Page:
Monday, November 23, 2015

Lovely Early American Entrance Hall

I love this 18th century NJ farmhouse with the red dutch door. Aren't the wide board floors amazing? MLS#3214421 Let me know if you want to see it; I'd love to show it to you. My firm has the listing.

7 comments:

Mama Pea said...

Oh, I've got to know! To where does that trap door at the bottom of the stairway lead??

Content in a Cottage said...

Mama Pea -- I'll try to find out where the trap door goes.
Have a wonderful Thanksgiving.
xo, Rosemary

Mama Pea said...

I didn't mean to put you to any trouble regarding the trap door . . . but I am curious! Hope you have a very Happy Thanksgiving, too!

penelopebianchi said...

the trap door leads to a safe place during some war!

I just made that up! What a divine house.....and the trap door and the dutch door.....make me swoon! Those planks......oh, my Lordy!!!!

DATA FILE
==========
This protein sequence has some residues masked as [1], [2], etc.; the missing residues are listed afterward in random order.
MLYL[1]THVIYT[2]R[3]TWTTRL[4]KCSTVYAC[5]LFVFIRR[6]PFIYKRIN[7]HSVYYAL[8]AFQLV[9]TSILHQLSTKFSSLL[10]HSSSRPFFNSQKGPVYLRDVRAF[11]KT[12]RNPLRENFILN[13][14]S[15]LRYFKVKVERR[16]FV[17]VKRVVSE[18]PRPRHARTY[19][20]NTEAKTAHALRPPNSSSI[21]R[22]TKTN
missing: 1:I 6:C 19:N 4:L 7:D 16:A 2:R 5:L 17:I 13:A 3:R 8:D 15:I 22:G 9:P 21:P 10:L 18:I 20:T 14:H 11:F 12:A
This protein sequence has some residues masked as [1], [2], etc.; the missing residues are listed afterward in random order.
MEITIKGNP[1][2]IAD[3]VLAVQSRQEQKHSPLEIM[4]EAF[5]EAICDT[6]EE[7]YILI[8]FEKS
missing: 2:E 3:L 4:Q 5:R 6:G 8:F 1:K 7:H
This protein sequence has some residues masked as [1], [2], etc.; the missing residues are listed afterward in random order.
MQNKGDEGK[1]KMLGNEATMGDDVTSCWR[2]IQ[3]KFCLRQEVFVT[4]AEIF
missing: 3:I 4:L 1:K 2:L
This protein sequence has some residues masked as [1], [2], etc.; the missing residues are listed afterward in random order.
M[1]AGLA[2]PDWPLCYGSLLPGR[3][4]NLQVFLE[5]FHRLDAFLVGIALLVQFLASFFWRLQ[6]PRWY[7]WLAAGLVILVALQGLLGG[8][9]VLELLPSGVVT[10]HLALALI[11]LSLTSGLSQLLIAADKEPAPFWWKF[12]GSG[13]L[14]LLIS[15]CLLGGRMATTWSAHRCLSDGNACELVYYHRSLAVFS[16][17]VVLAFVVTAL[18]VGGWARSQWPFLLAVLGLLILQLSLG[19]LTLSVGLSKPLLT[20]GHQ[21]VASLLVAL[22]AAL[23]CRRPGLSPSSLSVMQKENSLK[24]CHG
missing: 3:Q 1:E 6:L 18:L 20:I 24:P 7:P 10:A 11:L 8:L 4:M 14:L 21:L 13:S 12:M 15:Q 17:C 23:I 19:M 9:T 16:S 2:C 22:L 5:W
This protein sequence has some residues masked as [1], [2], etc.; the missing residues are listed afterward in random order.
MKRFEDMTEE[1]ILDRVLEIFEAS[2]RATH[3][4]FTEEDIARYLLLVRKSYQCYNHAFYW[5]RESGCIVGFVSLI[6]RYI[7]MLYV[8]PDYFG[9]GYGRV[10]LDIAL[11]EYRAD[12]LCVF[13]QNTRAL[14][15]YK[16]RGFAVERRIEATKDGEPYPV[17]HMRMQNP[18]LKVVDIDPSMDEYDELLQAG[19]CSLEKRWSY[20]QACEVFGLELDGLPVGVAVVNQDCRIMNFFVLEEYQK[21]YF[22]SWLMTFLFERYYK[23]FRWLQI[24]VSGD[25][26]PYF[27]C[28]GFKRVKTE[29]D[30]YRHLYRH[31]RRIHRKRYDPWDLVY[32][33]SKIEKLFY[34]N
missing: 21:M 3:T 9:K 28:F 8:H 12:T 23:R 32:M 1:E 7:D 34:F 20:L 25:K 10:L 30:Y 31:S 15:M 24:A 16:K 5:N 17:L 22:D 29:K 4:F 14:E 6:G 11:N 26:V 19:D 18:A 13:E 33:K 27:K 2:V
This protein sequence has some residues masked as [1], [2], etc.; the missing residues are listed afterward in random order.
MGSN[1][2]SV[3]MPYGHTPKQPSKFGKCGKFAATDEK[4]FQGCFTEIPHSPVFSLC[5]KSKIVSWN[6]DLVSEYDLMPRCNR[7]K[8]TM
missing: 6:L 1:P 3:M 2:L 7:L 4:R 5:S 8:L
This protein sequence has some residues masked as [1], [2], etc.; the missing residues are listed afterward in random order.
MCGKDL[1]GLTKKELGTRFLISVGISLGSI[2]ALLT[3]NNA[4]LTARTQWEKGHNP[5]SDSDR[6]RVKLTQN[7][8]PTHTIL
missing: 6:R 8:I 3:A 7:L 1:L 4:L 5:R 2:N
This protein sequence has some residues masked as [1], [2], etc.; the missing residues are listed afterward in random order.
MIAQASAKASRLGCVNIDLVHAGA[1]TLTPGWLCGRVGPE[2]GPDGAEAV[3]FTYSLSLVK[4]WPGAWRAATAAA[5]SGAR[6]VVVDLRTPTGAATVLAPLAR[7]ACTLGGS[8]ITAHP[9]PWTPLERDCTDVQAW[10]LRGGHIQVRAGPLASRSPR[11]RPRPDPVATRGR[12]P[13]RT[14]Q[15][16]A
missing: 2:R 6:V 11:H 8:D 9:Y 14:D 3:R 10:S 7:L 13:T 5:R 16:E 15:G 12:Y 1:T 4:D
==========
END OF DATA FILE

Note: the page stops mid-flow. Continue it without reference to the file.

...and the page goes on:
Content in a Cottage said...

Mama Pea and Penelope -- I asked the listing realtor about that patched floor at the bottom of the stairs and he said it might have been a heat register to blast some warm air upstairs from the old days when there was a coal-fired boiler in the basement.
What do you think? Sounds good to me. I'm glad they saved the original boards when the heat register was removed for central heat. I love that house!!!
Happy Thanksgiving.
xo, Rosemary

Mama Pea said...

Well, sure, that makes a lot of sense. I didn't think that would be a logical place for a trap door leading to a root cellar or some such. I suppose we've almost forgotten about the large, sometimes ornate, metal registers made for circulating heat from the basement up into the rest of the house. My one aunt's house had a heat register in each bedroom upstairs and when I slept over with my cousins, we loved to get out of bed at night, lie on the floor by the register and listen to the adults' conversation downstairs in the living room!

Content in a Cottage said...

Mama Pea....I once lived in a house with a big heat register and my mother used to warm our school clothes on cold winter days. My brother and I were always warm and toasty before we left the house. I thought that was a good explanation too for the patch at the bottom of the stairs.
xo, Rosemary